The U.S. Environmental Protection Agency’s (EPA) Water Infrastructure Resiliency and Finance Center, in collaboration with the ...
Findings from global survey released by Sensus indicate leak prevention, monitoring & maintenance can lead to cost savings
Smart water networks can save utilities across the globe up to $12.5 billion a year, according to research commissioned by Sensus. The findings, published in a white paper titled Water 20/20: Bringing Smart Water Networks Into Focus, provide insight from more than 180 utilities worldwide.
The report shows that system performance improvements in areas such as leakage and pressure management, network operations and water quality monitoring, coupled with informed decision-making about the allocation of capital expenditures, can stimulate dramatic savings when driven by the real-time data that a smart water network provides.
A smart water network is an integrated set of products, solutions and systems that enables utilities to remotely and continuously monitor and diagnose problems, prioritize and manage maintenance issues and use data to optimize all aspects of water distribution network performance.
The report and extensive interviews with utilities worldwide found that, collectively, leaked water alone costs them an estimated $9.6 billion each year. By preventing leaks and enhancing the effectiveness of both water quality monitoring and system maintenance, smart water networks can help utilities recoup those losses and more.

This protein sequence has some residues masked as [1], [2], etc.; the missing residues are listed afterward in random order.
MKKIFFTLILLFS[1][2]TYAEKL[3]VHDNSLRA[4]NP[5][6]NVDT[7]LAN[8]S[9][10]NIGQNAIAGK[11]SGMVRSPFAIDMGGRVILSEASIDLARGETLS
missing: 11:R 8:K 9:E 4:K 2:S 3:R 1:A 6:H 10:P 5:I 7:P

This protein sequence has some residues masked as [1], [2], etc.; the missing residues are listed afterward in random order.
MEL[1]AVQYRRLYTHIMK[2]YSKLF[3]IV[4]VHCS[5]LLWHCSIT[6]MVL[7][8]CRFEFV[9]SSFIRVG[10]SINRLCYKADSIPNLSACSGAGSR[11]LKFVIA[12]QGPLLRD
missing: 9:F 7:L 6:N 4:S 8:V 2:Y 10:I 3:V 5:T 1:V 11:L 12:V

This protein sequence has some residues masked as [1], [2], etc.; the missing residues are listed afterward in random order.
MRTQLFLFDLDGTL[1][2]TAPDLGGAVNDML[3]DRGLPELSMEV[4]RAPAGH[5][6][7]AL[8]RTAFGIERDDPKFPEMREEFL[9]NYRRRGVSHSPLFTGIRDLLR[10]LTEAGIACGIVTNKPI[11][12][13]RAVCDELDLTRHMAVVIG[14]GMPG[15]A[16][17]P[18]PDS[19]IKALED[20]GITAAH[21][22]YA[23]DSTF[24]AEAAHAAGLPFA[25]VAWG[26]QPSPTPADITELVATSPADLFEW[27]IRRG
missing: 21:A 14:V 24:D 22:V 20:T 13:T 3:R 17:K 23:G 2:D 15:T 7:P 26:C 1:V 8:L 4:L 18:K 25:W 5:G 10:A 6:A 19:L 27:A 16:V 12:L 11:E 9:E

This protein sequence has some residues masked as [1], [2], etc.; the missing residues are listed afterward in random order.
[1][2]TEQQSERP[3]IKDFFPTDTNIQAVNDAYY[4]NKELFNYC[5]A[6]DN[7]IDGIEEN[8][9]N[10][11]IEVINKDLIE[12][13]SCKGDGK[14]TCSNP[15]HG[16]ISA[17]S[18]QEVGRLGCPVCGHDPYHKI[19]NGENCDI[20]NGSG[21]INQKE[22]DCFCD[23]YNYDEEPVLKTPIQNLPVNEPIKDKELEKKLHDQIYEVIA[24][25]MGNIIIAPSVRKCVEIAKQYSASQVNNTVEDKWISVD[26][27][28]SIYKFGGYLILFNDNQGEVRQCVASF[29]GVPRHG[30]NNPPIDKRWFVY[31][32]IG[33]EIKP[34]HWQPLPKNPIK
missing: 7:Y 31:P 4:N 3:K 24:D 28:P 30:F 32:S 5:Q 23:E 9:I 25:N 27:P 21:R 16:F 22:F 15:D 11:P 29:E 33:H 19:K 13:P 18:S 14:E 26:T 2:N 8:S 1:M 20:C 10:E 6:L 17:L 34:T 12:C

“Water utilities are under pressure from growing demand, aging water systems and increasing energy prices,” said Peter Mainz, CEO and president of Sensus. “Smart water networks can ease that pressure and save utilities worldwide billions of dollars each year. These savings mean more than 5% of utilities’ budgets could be reinvested to improve water networks and help address the global water scarcity crisis.”
Within the next decade, approximately two-thirds of the world’s population, or 4.6 billion people, will experience water stressed conditions that occur when the demand for water exceeds the available amount during a certain period or when poor quality restricts its use. Water scarcity, coupled with the link between gross domestic product and the availability of drinking water, has prompted Sensus to call for water industry collaboration to successfully implement smart water networks worldwide.
“The savings and environmental and societal benefits we’ve identified are only possible if we start working together,” said Mainz. “‘Business as usual’ means more of the usual losses—of both water and money. If we act now to implement smart water networks, we will preserve this vital resource for future generations.”
The Water 20/20 white paper is available at http://sensus.com/smartwaternetworks.